“It was really my blow-by speed,” Young said. “That’s a big part of my game, my ability to blow by anybody. When you’re on the left side, and you’re trying to blow by, you’ve got to use your right foot. So my left-hand pass to Bogey — I was going down the left side; it was in a lot of pain going back. Like I said, it’s more just the push-off and the blow-by….

“When I came back in, it was kind of sore. It made me mad I couldn’t really go as fast as I wanted to, and when I did, it hurt. So I’ve just got to get treatment and hopefully get it better for the next game.”

If Young is not healthy, the Hawks don’t have a shot in this series. It’s a tough break for Young and the Hawks, but again, Game 3 was all about the greatness of Middleton. 

Suns’ Ayton: ‘My teammates are really relentless’

The Phoenix Suns are about to do the improbable. The Suns are one win away from getting to the NBA Finals after defeating the Clippers 84-80 in Game 4 of the Western Conference finals on Saturday night at Staples Center.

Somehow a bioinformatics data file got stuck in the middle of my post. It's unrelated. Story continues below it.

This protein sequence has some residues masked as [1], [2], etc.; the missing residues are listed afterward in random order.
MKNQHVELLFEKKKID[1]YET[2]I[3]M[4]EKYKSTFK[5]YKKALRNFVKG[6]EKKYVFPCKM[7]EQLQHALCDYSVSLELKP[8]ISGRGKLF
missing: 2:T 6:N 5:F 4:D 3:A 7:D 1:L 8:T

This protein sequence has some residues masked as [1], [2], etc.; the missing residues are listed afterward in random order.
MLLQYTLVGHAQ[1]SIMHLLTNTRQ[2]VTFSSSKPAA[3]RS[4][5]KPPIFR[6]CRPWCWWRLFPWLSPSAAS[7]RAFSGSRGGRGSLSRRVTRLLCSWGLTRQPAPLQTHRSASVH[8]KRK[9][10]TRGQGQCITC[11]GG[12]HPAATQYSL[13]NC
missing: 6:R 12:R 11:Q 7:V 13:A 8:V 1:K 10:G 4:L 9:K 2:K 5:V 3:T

This was a ’90s style playoff game as both teams went cold in the fourth quarter. The two teams combined for 29 points in the fourth. Phoenix shot 21% from the floor in the final period, while the Clippers were held to 16% shooting. After the Clippers cut the lead to 71-70 following a Paul George free-throw with just over ten minutes left, the two teams did not score for over three minutes. Los Angeles cut the lead to one on several occasions but could not get over the hump.

According to ESPN Stats & Info, the Clippers shot 0-12 in the 4th quarter on shots that could’ve tied the game or taken the lead. That’s the most such attempts without a make in the 4th quarter of a game over the last 25 postseasons.